Church Needs Militant Lay Missionaries

Pope Pius XI Astounded at Workers Ignorance of Catholic Social Teaching, Says Canon Cardijn

DURING his six days in England on his return trip from the United States, Canon Cardijn Belgian founder of the world wide Young Christian Workers, told audiences in the north and south of England of the direct commission he received from Pope Pius XI to start his movement and of the Holy-Father’s consternation when he was told that the working classes knew nothing of the Church’s social teaching.

Canon Cardijn said that he was trembling when he sought his first interview with Pope Pius XI to put before him his great desire—to win the working-class masses for the Church.

“While I was speaking,” said the Canon, “the Pope stopped me and said: ‘This is the first time that anyone has come to me and said that he wanted to win the masses. Everyone says: “I will form an elite; I will form a little group of good Christians.” It is not an elite that the Church needs, not a small group, but the masses of the working classes.’


“Then the Pope said to me the words you have heard repeated so often: ‘The greatest scandal of the 19th century is that the Church lost the masses of the working class. The greatest service you can do to the Church is to win them back. The masses of the working class need the Church, but the Church needs the masses of the working class’.”

Canon Cardijn then quoted the following words uttered to him by the Holy Father during the same interview: “I can write Encyclicals, I can write about social doctrine, I can speak on the radio, but I cannot go into the factories, into the shops, into the offices, into the mines, and I cannot spread the doctrines of the Church. Nor can the Bishops^ nor the priests do this, for these places are closed to them. Therefore, the Church needs thousands upon thousands of militant, lay missionaries, young working boys and girls who are the representatives of the Church in their working environment. Everywhere there is a burning desire for the re-conquest of the masses of the people, the masses of the working classes of the world.”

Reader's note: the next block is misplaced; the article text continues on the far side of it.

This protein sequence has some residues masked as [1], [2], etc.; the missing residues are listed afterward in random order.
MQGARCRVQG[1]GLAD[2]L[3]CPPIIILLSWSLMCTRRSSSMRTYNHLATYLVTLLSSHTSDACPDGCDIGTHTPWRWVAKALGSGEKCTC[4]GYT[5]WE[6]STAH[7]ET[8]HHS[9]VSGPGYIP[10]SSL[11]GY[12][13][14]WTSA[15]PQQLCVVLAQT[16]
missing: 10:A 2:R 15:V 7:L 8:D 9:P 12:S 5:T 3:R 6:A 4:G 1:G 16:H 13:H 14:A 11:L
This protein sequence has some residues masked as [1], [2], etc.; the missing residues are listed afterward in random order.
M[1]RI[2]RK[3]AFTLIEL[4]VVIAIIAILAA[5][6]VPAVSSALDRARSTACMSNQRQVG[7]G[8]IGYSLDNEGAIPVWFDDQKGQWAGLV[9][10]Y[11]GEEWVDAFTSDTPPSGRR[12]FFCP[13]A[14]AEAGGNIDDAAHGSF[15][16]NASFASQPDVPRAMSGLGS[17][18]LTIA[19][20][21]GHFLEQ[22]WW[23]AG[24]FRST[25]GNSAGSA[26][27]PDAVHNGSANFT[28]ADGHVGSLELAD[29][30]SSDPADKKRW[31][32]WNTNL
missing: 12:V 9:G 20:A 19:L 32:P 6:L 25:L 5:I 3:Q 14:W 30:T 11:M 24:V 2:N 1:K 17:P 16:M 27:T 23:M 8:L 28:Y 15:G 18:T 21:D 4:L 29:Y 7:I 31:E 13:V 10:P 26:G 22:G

Canon Cardijn went on to recall an audience which the Archbishop of Toulouse, Cardinal Saliege, had with the late Pope, in which he told his Holiness that the working class knew nothing of the Church’s social teaching. “Is that possible!” exclaimed the Pope. “Fifty-five years after ‘Rerum Novarum,’ 15 years after ‘Quadragesimo Anno,’ a Cardinal comes to tell me that the people know nothing about the Encyclicals, know nothing about the social doctrine of the Church. Is that possible? In the dilferent countries of the world there are people .who do not know the social doctrine of the Gospels, of Jesus Christ, of the Popes, that I myself have repeated so often by Encyclical, by letter and by the wireless!”

Canon Cardijn declared that the present Holy Father has told him: “I want for the future of the Church a very strong international organisation of Young Christian Workers in every country.”

During his short stay in England, Canon Cardijn addressed two meetings in London, in the presence of Cardinal Griffin and Archbishop Amigo of Southwark, one in Manchester and, finally, a national rally in Liverpool. He told the Y.C.W. members that the British Empire and the United States looked to the English Y.C.W. for leadership in the apostolate for the restoration of the working classes to Christ, and he added: “From what I have seen, that leadership will be forthcoming.” Soon he is to go to Rome to tell the Pope the results of his tour.

“I shall tell him,” he said, “that I have found the movement strong and virile in spirit in England and with immense possibilities in the Americas.”


Church Needs Militant Lay Missionaries (Advocate (Melbourne, Vic. : 1868 – 1954), Wednesday 25 September 1946, page 3) (Trove)

Catholic Social Action During 1936-1937


In the Year Book for 1936-1937, published by the International Labour Office, there is a full summary of Catholic activity in social matters throughout the world (pp. 28-35). The International Labour Office was established in Geneva on January 10, 1920, with the benediction of the League of Nations. Fifty-six States have joined the organisation, whose object is to improve world labour conditions.